There are several myths surrounding psychotic disorders, however, the majority of these stigmas are inaccurate and potentially harmful to those experiencing them. Such as someone with a psychotic disorder is crazy or dangerous. Simply put, a psychotic disorder means you’ve lost touch with reality, but it doesn’t mean you’re unreachable.
Psychotic disorders tend to be episodic, meaning that you may not experience all of the symptoms all the time. But you can learn how to manage their triggers and seek assistance with medication to make living with a psychotic disorder feel more manageable.
Take a moment as Dr. Judy E. Vansiea of Coping Nurse Practitioner in Psychiatry Services in Uniondale, New York, debunks some of the most common myths about psychotic disorders.
People with psychosis are dangerous
One of the most prevalent myths about psychosis is that all people with psychotic disorders are dangerous or “evil.” This is simply not true.
Hollywood likes to tell stories about people with psychotic disorders, often portraying them as killers. Most people with psychotic disorders don’t have urges or impulses to harm anyone else, though they may be at risk of harming themselves.
People with psychosis are ‘crazy’
Anyone can develop psychosis. There’s no such thing as a “typical” person with psychosis; you can’t usually spot them based on how they look or how they’re dressed. It’s just another form of mental illness that needs to be treated, but often it has no bearing on an individual’s worth as a human being.
People with psychosis are all the same
You may have an image that comes to your mind when you hear the word “psychosis,” but it’s probably wrong.
People who have psychosis aren’t all the same. Some people with psychotic disorders may see or hear things while others may feel like something’s crawling on them when nothing is there.
Other people may be more likely to notice that something’s unusual about your behavior before you do. Among the most common symptoms of psychotic disorders are:
- Visual hallucinations
- Auditory hallucinations
- Tactile hallucination
- Severe disorganization
- Speech that doesn’t make sense
- Possibly being in a catatonic state (a lack of movement and communication)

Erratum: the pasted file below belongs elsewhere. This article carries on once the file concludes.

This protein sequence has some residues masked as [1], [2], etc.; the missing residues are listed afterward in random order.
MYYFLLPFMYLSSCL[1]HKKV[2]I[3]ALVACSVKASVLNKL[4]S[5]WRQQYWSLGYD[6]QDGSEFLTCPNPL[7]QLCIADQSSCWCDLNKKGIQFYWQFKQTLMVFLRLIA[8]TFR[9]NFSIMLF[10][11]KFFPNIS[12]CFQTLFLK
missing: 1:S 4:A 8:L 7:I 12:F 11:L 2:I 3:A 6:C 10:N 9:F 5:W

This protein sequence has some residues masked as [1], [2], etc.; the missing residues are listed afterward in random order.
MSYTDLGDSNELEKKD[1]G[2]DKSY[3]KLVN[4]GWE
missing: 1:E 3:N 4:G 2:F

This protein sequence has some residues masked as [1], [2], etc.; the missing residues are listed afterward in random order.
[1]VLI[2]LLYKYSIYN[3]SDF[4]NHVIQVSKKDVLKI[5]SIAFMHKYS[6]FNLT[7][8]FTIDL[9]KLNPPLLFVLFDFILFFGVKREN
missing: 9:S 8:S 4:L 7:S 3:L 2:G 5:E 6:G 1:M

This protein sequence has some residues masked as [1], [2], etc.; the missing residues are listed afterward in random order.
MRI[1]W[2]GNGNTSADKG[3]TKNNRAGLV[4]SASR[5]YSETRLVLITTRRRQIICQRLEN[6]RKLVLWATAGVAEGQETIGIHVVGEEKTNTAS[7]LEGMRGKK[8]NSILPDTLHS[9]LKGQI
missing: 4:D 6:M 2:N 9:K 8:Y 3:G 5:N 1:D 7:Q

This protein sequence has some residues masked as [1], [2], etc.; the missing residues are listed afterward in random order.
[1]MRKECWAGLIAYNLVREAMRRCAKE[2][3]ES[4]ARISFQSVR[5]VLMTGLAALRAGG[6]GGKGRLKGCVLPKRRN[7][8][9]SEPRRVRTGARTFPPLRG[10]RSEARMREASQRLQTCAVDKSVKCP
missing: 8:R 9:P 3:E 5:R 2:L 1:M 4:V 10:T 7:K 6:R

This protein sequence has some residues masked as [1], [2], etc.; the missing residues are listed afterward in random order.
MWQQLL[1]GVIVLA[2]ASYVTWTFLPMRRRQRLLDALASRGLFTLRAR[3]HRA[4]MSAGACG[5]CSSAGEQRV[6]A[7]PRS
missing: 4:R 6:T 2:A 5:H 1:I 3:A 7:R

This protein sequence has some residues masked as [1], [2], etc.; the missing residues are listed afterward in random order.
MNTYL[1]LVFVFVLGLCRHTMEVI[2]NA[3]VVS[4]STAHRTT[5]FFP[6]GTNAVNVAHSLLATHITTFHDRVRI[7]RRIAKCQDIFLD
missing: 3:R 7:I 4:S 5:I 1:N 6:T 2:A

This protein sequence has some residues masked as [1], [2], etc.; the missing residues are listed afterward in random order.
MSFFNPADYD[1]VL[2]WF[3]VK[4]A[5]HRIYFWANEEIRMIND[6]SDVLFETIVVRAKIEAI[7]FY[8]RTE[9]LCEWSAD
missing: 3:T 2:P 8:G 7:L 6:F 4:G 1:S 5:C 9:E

In many cases, psychotic disorders are temporary. They’re more likely to be triggered by traumatic events in your life, such as experiencing an assault or the death of a loved one. They also may be caused by substance abuse. You may also have a sudden onset at times too due to a medical illness, infection or a medication adverse effect.
Psychosis doesn’t mean you’re a ‘psychopath’
One of the most common and unfortunate myths about psychotic disorders is that it’s the same thing as being a psychopath. This isn’t true. Psychopathy is a disorder unto itself, with certain behaviors most likely associated with it. Being a psychopath is generally not equal to having psychosis.
There’s nothing you can do
Psychotic disorders are not uncommon; an estimated 3% of the population experiences a psychotic episode at least once in their lives. But if you have a psychotic episode, you don’t have to suffer alone with it, and it doesn’t mean it will be a lifelong problem.
Medications and therapy are usually sufficient in combination to help you get through your episode of psychosis. It’s important to treat the underlying problem or trigger. You can go on to live a full and productive life.
You can get effective treatment if you’ve experienced a brief period of psychosis. Contact Dr. Judy E. Vansiea at Coping Nurse Practitioner in Psychiatry Services or request an appointment online. Ask about telehealth services as well.